Espavé, 2002
Espavé, 2002

Finca Tupisa is  a tropical hardwood reforestation plantation located in the Darién province at the eastern end of the Republic of Panama. The plantation consists of approximately 150 hectares of reclaimed secondary jungle and scrub of which presently 60% of the land is planted.  A complete inventory of the healthy and commercial-quality trees was carried out in April of 2013 rendering a total of 13,935 trees. Since then, there have been sales of trees from thinning activity, leaving a balance of 13,800 trees for continued growth, including:


  • 1729 spiny cedar (cedro espino- Bombacopsis quinata [746 trees 26 years old, 983 trees 17 years old]),
  • 388 Spanish cedar (cedro amargo- Cedrela odorata [348 trees 26 years old, 40 trees 17 years old])
  • 3341 tropical oak (roble- Tabebuia pentaphyllia [26 years old]),
  • 4711 mahogany (Switena macrophyllia [4121 trees 26 years old, 590 trees 17 years old]),
  • 682 cativo (Prioria aromática [26 years old]),
  • 2525 teak (Tectona grandis [5 years old, re-sprouting]),
  • 238 espavé (Anacardium excelsium [16 years]).
  • 90 pine (Pinus caribaea [26 years old])
  • 96 Assorted: Lechityssp, Tabebula guayacan, and acacia,sp, (natural regeneration – 20 years?)

Finca Tupisa – Gallery of photos


It is now possible to drive all year round from Panama City to Yaviza in a standard car on the newly asphalted Interamerican Highway, which passes by Finca Tupisa’s roadside lot, the trip taking 4 to 4.5 hours. The distance between the entrance to the farm and Yaviza via the highway is five kilometers, a 10- to 15-minute drive.

Travel between the farm and Yaviza on the river is possible as well in an outboard-motor driven piragua, a 20-minute trip either way. To reach the additional one-hectare plot and small house outside of Yaviza (see pp 5-6-7) is a few minutes by piragua from the town, crossing the Chucunaque and going up the Río Chico. There is also a hanging footbridge from Yaviza to the opposite shore where the Yaviza Hospital is located, and a short walk from there leads to a path along the Río Chico to the house. (See area maps below.)

Location of the Farm to Panama City - Ubicacíon de La Finca a la Ciudad de Panama
Location of the Farm to Panama City
Location of the Farm to Panama City - Ubicacíon de la Finca a la Ciudad de Panamá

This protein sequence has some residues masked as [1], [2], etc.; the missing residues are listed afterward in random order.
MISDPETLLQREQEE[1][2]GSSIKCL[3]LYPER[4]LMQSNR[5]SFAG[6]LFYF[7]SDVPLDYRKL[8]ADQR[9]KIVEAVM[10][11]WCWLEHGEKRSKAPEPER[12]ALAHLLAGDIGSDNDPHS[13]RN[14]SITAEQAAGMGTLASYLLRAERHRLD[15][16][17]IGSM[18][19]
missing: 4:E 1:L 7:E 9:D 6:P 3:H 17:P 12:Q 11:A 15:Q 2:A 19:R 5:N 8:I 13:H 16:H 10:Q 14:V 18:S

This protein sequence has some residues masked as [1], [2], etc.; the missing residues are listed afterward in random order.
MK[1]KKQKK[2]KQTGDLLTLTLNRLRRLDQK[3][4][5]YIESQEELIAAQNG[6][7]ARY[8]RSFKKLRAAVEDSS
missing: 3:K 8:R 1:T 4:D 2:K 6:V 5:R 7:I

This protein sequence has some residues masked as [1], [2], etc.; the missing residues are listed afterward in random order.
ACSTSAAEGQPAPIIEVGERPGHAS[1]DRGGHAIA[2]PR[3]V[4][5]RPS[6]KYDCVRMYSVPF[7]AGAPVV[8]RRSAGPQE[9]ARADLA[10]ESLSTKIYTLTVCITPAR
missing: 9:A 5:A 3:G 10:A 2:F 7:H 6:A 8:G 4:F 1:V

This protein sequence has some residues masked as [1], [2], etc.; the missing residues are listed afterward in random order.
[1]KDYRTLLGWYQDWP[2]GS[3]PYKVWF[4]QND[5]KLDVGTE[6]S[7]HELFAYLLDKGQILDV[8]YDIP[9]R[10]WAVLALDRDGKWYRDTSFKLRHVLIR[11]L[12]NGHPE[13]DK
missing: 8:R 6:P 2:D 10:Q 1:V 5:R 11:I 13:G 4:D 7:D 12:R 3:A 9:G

Location of the Farm in the Region
Location of the Farm to the Residence









The remote Darien province is experiencing the early stages of economic development due to worldwide interest in forestry and jungle preservation, both associated with the prevention of global warming. At the end of the 260-kilometer Interamerican Highway in the heart of the Darien, on the banks of the tidal Chucunaque River, is the town of Yaviza.

Yaviza is a small, bustling town. It is the supply depot for the surrounding areas and features a commercial wharf, rustic restaurants, a large school, a small hospital, a variety of shops, and a handsome church. The nightlife, while not continental, is lively.

The friendly local inhabitants comprise a competent, cost-effective, and convenient labor pool for the plantation.

Travel between any town or village not on the highway but on the Chucunaque or its tributaries is by piragua. The jungle is laced with Indian walking-trails all over the Darien.

General description of Finca Tupisa 

The 145-hectare, main section of the plantation is 256 kilometers from Panama City, before arriving at the community of Yaviza, on the opposite side of the Chucunaque River from the Interamerican Highway. A 0.5-hectare staging area with an 800-ft. sq. storage warehouse has been established on the highway side of the river, between the road and the water. This warehouse has had water and electricity installed, and it now also serves as quarters for one of the permanent employees.

The 145-hectare area is comprised of three lots: a V-shaped 71-hectare lot at the confluence of the Chucunaque and Tupisa rivers which is mostly reforested, a 42-hectare lot on the east which is partially reforested, and a 32-hectare lot on the north which is not planted. The total reforested area of 80.5 hectares is subdivided by a network of wide grass trails for access to section blocks or individual stands of trees. There is an extensive drainage-ditch grid which functions ecologically and carries ground-water off to the Chucunaque and Tupisa rivers. Two small streams meander through the area as well which are crossed by wooden bridges where they intersect with the trails. There is also a double firebreak around the perimeter of the plantation for protection during the dry season.